PhD studentship funding and Masters scholarships available

10 December 2013


The Institute of Archaeology has been successful in obtaining funding for PhD students and scholarships for Masters students for entry in September 2014.

AHRC Funding

The Institute is pleased to announce that it is part of the AHRC-funded London Arts and Humanities Partnership (LAHP) which brings together three leading UK research organisations, University College London (UCL), King’s College London (KCL) and the School of Advanced Study (SAS) which will be able to offer up to 80 PhD studentships for 2014-5.

Applications are now open for full awards and fee-only awards for full-time or part-time UK/EU students.

Interested students should be in the process of applying for doctoral research and are strongly advised to contact potential supervisors by early January at the latest. Applicants may also contact the Institute's Graduate Admissions Tutor, Andrew Reynolds, who can suggest potential supervisors.

For further details on how to apply for admission onto the research programme please refer to the information on the Institute's MPhil/PhD research pages.

If you have any queries regarding admissions or this funding please contact Lisa Daniel, Graduate Programmes Administrator.

Commonwealth Shared Scholarship Scheme

Applicants who are from developing Commonwealth countries and have been accepted onto the Institute's MA in Managing Archaeological Sites or MA in Museum Studies are eligible to apply for the Commonwealth Shared Scholarship Scheme.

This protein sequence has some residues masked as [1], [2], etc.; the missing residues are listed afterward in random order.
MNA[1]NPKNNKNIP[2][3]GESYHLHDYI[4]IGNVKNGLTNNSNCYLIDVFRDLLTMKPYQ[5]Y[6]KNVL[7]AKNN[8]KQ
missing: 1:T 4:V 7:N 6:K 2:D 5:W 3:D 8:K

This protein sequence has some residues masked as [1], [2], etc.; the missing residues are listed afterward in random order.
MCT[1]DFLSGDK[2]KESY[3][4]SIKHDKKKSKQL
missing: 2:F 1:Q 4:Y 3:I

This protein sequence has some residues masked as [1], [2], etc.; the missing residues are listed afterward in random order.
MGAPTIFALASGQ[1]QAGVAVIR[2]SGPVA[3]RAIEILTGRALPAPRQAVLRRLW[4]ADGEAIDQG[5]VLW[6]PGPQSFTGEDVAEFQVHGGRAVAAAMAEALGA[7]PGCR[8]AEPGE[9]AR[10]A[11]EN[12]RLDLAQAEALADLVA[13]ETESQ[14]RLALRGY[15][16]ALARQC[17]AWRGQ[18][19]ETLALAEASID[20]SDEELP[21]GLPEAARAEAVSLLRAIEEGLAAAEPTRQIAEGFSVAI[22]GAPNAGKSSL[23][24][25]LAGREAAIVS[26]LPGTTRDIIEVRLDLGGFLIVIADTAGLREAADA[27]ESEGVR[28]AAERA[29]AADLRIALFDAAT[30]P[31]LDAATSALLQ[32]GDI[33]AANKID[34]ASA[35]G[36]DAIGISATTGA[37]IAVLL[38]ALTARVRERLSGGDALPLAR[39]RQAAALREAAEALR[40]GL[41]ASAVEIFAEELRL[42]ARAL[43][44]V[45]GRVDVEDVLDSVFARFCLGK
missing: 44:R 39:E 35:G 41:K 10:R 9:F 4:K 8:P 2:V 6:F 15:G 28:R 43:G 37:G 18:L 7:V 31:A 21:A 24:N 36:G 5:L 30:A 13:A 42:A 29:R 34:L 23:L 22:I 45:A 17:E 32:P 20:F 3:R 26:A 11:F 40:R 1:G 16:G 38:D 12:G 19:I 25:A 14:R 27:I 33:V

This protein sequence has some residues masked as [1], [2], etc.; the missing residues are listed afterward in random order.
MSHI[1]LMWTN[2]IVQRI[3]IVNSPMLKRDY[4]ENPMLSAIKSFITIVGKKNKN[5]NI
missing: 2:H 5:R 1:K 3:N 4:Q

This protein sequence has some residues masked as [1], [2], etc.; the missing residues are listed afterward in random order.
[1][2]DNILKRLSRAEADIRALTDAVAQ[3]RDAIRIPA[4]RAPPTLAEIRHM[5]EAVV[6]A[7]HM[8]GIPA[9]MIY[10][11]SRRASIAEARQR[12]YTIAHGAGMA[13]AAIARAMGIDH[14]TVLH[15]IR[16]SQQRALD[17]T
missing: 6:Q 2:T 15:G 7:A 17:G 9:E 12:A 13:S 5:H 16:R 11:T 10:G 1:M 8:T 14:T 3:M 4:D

Commonwealth Shared Scholarship Scheme

The Commonwealth Shared Scholarship Scheme is a joint initiative between the Commonwealth Scholarship Commission (with funding from the Department for International Development (DFID)), and UK universities, to support scholarships for students from developing Commonwealth countries who would not otherwise be able to study in the United Kingdom.

The aim of the scheme is to assist academically excellent students from developing Commonwealth countries who would not otherwise be able to afford to study in the United Kingdom. The scheme allows them to benefit from postgraduate study at a university in the United Kingdom which will help them to contribute toward the development of their home countries.

Awards are for taught Master's programmes only, subjects must be related to the economic, social and technological development of a candidate's country.

UCL expects to be able to allocate five awards this academic year.

Enquiries about how to apply for this funding or admission to the relevant Masters degree programmes may be directed to Lisa Daniel, Graduate Programmes Administrator.